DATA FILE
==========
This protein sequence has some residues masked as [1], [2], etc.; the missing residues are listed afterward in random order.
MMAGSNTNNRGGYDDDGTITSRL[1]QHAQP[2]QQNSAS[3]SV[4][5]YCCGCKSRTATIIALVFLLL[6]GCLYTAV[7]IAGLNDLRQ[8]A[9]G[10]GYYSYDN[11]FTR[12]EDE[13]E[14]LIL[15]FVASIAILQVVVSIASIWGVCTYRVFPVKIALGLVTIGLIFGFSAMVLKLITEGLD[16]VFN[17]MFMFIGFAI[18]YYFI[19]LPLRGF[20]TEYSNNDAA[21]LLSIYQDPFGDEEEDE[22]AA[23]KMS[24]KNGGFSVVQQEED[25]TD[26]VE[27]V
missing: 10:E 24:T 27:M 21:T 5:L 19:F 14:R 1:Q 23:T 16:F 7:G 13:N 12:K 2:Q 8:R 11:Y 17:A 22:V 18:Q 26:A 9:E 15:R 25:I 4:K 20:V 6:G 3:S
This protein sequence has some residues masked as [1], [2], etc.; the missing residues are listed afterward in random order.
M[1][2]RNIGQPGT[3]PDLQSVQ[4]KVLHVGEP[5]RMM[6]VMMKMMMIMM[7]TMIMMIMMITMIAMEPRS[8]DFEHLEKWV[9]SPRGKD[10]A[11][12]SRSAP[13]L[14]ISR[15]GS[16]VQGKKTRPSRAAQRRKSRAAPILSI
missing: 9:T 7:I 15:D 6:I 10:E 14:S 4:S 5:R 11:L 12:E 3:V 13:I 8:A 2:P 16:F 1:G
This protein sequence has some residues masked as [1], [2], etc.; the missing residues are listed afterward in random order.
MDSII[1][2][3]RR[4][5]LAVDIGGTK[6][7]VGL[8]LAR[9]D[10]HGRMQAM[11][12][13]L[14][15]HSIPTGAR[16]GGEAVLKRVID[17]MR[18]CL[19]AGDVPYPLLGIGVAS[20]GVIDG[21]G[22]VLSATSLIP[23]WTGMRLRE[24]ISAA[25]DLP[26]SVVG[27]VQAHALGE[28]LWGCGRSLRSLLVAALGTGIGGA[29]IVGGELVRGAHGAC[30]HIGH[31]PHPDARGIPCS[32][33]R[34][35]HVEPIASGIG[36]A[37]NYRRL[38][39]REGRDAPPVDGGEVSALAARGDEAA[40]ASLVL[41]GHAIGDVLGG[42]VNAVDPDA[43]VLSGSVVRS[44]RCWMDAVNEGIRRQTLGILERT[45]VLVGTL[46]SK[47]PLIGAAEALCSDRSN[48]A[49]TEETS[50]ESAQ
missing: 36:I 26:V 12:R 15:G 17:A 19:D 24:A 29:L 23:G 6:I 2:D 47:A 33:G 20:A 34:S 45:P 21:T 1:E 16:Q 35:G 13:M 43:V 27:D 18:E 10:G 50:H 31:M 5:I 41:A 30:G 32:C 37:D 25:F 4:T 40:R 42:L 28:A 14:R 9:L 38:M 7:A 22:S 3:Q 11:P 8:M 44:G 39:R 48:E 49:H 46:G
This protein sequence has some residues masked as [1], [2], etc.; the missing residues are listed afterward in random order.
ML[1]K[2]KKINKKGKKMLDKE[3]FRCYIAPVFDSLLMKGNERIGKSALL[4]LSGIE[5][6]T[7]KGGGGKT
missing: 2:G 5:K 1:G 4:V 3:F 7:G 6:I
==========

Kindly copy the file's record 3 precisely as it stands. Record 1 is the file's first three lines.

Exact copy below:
This protein sequence has some residues masked as [1], [2], etc.; the missing residues are listed afterward in random order.
MDSII[1][2][3]RR[4][5]LAVDIGGTK[6][7]VGL[8]LAR[9]D[10]HGRMQAM[11][12][13]L[14][15]HSIPTGAR[16]GGEAVLKRVID[17]MR[18]CL[19]AGDVPYPLLGIGVAS[20]GVIDG[21]G[22]VLSATSLIP[23]WTGMRLRE[24]ISAA[25]DLP[26]SVVG[27]VQAHALGE[28]LWGCGRSLRSLLVAALGTGIGGA[29]IVGGELVRGAHGAC[30]HIGH[31]PHPDARGIPCS[32][33]R[34][35]HVEPIASGIG[36]A[37]NYRRL[38][39]REGRDAPPVDGGEVSALAARGDEAA[40]ASLVL[41]GHAIGDVLGG[42]VNAVDPDA[43]VLSGSVVRS[44]RCWMDAVNEGIRRQTLGILERT[45]VLVGTL[46]SK[47]PLIGAAEALCSDRSN[48]A[49]TEETS[50]ESAQ
missing: 36:I 26:V 12:R 15:G 17:A 19:D 24:A 29:L 23:G 6:I 2:D 47:A 33:G 20:A 34:S 45:P 21:T 1:E 16:Q 35:G 13:M 43:V 27:D 18:E 10:G 50:H 31:M 5:I 41:A 30:G 32:C 37:D 25:F 4:T 40:R 42:L 28:A 14:R 9:L 38:M 7:A 22:S 3:Q 11:P 8:M 44:G 39:R 48:E 49:H 46:G